With first the centenary of the Great War, and now the centenary of the tank upon us this year, it's not surprising that the number of new model kits from that period has exploded. Fans of WW1 tanks now have numerous kits to choose from, though a paucity of information about their markings or period photographs means that decals provided with the kits have been limited. Stepping into that void is Decalomaniacs with several sets of markings for the new WW1 kits.
what you get
Inside a Ziploc baggie is a 4" x 6" set of white decals (the photo at right is of the instruction sheet since no scanner will render the decals properly). There is also a sheet of variants which discusses paint schemes.
The Takom Mk.Is appear to have only two marking options, so this set of decals and painting instructions (no illustrations, however) will delight modelers looking for other options. The numbers would include:
"C1" to "C25." This covers all the tanks used during the Battles of the Somme in 1916, the first time tanks were used in combat. The tanks all apparently had nicknames, but only two have been documented ("Cordon Rouge" and "Die Hard"). The instructions are quite detailed, too, about which tanks were "male" (with guns") and which "female" (with MGs).
Other tanks in other areas and battles are also included. Typical is "C21 The Perfect Lady" which fought during the battle of Arras, April, 1917.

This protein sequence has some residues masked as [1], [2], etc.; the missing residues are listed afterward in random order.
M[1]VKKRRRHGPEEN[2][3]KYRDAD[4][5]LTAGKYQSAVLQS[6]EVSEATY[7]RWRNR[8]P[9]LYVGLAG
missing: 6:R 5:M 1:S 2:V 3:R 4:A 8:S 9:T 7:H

The instructions use five camo schemes that range from battleship gray to very colorful mixtures of brown, green and pink over gray. These are described as A, B1, B2, C and D. These vary from quite colorful to a dark khaki, and include the style employed in the Middle East (variant D).
Finally, Georg includes some excellent references to books on the subject, both to document his information and to direct modelers who'd like to learn more.
I feel it incumbent on me to mention with each Decalomaniacs review that these are not your typical waterslide decal set. Printed on a laser printer, the results are fainter than with most kits. It's a good idea often to apply them over a light base coat to bring out their color and render them more vibrant. They are also printed on a single sheet of decal film, so each marking should be carefully removed from the sheet, with as much selvage trimmed away as possible before soaking in water.
Considering that Decalomaniacs is the brain child (some would say "love child") of Georg Eyerman, it's amazing that we have these decals at all. They provide modelers a much-larger set of marking options than with the kit alone. If your heart has been captured by the new WW1 kits, then you owe it to yourself to pick up a sheet of these markings.
Thanks to Decalomaniacs for providing this review copy. Be sure to mention you saw these reviewed here on Armorama when ordering your own set.
Highs: Good value for money with lots of markings that will let you recreate pretty much any Mk. I that fought at The Somme.Lows: Since they are printed on a laser printer and not offset, these decals require more skill than the average waterslide decals.Verdict: Highly-recommended for those building the Takom kit due to the limited decal options available with it.